Tuesday, September 16, 2003

Site re-use discussed


Brownfields just one topic at convention

By Ken Alltucker
The Cincinnati Enquirer

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The City of Cincinnati opened its doors and threw out the welcome mat to showcase its assets as the International Economic Development Council convention took center stage at the Albert B. Sabin Convention Center downtown.
(Michael E. Keating photo)
| ZOOM |
A panel of nationwide development experts Monday urged state, city and private groups to do a better job of cleaning up old factories or polluted sites and returning the land to productive use.

One speaker at the International Economic Development Council convention even lauded Cincinnati's efforts to restore old downtown factories as a model of brownfield redevelopment.

"I was really impressed with the downtown housing," said Sharon Kophs, a brownfields redevelopment manager for the state of Washington. "There's just some tremendous redevelopment that's going on here."

Brownfield redevelopment was one of a dozen topics discussed at IEDC's annual convention, which runs through Wednesday in Cincinnati. About 1,000 participants debated topics such as finding money to pay for difficult projects and retail development in urban and rural areas.

Delta Air Lines chief executive officer Leo F. Mullin delivered a keynote address focusing on his company's economic impact on the city. Mayor Charlie Luken called for a new set of ground rules on incentives to prevent bidding wars among cities and states chasing companies and jobs.

Mullin said Delta's hub at Cincinnati/Northern Kentucky International Airport provides about 50,000 direct and related jobs and generates about $3 billion for the area's economy.

The brownfield panel highlighted several Cincinnati projects such as the cleanup of the former Green Industries site in Sharonville and a mixed-use development planned for the Ford transmission plant in Fairfax.

Some highlights of Monday's sessions include:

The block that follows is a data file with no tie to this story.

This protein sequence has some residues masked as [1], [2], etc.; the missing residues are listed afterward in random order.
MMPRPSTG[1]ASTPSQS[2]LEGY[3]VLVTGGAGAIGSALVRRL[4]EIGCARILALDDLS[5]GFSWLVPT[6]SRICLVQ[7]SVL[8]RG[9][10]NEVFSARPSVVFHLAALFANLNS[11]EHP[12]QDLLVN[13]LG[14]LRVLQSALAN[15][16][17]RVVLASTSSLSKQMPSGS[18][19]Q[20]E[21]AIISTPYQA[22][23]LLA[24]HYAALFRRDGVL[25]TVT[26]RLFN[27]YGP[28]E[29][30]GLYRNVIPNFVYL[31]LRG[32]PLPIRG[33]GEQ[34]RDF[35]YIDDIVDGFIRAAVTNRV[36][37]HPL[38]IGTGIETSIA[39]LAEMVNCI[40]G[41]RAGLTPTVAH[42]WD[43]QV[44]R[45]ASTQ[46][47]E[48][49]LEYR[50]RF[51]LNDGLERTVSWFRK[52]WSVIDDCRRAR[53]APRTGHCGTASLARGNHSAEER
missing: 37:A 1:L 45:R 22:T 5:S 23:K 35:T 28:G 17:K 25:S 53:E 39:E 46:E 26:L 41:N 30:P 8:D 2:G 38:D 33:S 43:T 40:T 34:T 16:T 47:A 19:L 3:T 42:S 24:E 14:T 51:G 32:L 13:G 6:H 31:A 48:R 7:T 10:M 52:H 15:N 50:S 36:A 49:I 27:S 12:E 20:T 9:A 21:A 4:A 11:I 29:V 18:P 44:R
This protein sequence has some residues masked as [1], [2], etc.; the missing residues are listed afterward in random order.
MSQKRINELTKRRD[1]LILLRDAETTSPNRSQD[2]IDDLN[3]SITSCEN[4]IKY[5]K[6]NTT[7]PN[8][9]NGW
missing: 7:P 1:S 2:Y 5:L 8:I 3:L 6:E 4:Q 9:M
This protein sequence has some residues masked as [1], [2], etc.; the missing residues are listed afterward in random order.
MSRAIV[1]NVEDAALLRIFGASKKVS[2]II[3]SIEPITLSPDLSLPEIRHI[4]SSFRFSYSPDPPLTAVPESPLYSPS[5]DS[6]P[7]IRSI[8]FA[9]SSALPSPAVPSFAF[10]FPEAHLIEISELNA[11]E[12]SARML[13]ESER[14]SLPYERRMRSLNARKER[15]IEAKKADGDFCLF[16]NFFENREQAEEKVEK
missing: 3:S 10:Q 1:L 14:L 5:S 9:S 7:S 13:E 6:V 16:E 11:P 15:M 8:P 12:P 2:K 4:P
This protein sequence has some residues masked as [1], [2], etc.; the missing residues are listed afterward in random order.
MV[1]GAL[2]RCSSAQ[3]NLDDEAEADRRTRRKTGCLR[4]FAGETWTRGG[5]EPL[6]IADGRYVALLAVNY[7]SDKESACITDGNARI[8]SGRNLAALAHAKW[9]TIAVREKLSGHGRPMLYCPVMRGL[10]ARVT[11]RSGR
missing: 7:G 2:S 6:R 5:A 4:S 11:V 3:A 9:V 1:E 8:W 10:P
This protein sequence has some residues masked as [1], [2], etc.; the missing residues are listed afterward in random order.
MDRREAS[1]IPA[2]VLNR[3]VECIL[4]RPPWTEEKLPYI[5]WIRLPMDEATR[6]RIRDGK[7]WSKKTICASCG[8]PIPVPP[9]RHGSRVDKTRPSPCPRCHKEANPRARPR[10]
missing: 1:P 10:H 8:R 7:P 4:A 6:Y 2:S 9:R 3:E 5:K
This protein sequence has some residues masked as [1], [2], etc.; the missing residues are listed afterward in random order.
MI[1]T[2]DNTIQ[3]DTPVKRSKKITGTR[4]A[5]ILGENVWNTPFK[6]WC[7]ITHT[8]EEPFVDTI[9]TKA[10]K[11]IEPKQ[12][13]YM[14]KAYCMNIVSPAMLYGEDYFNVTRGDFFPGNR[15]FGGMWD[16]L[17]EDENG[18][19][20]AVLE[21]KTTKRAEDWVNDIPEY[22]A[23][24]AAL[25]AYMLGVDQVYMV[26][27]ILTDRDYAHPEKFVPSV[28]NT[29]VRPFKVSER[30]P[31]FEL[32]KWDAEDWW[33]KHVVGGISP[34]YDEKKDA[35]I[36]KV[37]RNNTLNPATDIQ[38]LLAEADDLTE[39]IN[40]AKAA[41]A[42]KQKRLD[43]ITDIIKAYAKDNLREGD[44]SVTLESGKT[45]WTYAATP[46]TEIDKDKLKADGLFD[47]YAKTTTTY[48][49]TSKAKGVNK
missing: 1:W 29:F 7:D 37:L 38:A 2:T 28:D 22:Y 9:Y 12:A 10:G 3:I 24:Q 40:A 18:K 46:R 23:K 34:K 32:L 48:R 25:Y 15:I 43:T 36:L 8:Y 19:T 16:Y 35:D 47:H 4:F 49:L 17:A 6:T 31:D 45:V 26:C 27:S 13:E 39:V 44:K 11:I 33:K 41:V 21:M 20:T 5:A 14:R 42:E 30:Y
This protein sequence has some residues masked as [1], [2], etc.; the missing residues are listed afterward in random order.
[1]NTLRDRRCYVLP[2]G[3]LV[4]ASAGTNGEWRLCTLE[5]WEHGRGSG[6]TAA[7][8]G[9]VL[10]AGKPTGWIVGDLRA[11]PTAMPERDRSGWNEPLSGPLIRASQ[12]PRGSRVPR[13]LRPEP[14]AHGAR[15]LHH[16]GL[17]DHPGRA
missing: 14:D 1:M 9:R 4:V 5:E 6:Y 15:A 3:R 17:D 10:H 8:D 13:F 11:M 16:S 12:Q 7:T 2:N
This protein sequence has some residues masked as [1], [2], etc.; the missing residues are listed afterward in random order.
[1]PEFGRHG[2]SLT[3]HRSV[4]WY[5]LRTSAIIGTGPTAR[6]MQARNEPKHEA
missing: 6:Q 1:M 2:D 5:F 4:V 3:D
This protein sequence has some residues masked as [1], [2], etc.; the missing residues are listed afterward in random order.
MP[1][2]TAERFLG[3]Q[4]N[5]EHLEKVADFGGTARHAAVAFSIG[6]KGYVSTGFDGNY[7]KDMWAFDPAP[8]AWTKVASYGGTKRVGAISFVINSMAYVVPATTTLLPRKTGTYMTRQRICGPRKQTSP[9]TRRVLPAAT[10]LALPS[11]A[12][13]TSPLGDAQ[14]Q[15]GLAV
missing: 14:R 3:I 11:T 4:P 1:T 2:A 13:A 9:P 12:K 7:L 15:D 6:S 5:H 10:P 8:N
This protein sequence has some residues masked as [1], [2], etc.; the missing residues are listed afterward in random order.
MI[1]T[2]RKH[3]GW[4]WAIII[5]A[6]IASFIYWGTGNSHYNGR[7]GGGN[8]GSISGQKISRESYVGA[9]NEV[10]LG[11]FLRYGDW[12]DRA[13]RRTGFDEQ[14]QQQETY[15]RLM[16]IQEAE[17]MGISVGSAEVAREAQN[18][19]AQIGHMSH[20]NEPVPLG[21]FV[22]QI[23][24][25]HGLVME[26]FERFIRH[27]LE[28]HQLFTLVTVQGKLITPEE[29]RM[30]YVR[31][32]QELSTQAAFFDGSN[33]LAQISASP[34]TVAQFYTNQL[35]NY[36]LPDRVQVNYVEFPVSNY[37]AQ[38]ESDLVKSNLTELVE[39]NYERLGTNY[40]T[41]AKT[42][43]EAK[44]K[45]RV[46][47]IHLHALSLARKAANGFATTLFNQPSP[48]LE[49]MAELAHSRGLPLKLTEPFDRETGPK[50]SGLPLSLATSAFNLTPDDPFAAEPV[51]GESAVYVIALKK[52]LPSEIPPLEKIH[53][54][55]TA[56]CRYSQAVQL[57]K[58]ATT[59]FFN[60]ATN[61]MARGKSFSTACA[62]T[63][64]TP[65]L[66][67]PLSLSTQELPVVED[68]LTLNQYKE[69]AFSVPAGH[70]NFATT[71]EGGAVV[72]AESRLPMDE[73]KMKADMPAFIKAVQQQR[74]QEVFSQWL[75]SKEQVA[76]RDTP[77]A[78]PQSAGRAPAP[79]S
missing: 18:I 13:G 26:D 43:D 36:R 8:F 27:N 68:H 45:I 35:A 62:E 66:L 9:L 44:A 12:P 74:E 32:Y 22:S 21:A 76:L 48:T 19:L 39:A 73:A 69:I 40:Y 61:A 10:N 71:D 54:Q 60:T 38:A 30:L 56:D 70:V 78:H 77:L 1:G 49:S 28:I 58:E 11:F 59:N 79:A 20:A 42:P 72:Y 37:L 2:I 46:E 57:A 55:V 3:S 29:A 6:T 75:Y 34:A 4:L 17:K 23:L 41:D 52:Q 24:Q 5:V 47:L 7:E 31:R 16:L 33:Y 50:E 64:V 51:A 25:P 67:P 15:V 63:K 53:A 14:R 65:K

• New market tax credits, a federal tool used to encourage private investment in distressed communities. The federal government has set aside $15 billion in tax credits available through 2007 to spur private investment via neighborhood community development groups.

Common uses: loans to businesses and development of factories, office space or shops in low-income communities. Also, the credits can be used to build owner-occupied homes.

• Availability of money for hard-to-fund projects. In Glendale, Ariz., a "community facilities district" helped pay for construction of a sports stadium, office and other development. Those districts, within a city, have the power to issue bonds to fund large projects. Debt is repaid through sales taxes, parking and other fees collected within the district.

In Ohio, special loan and grant programs have been a popular choice for new and expanding companies, said Tracy Allen, manager of credit and finance for the Ohio Department of Development.

Among the unique offerings in Ohio are synthetic leases - or special leases that allow companies to build and occupy new office and factory space without the asset or debt reflected on the firm's balance sheet.

Such financing deals have come under increased scrutiny since the collapse of Enron Corp.

But Allen said it's a tool that Ohio companies continue to ask about. He said a dozen Ohio companies have used such leases.

Other development topics discussed Monday included international competition, media relations, work-force training, university partnerships, tourism, organizational development and accreditation, rural projects, retail and sports stadiums.

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E-mail kalltucker@enquirer.com




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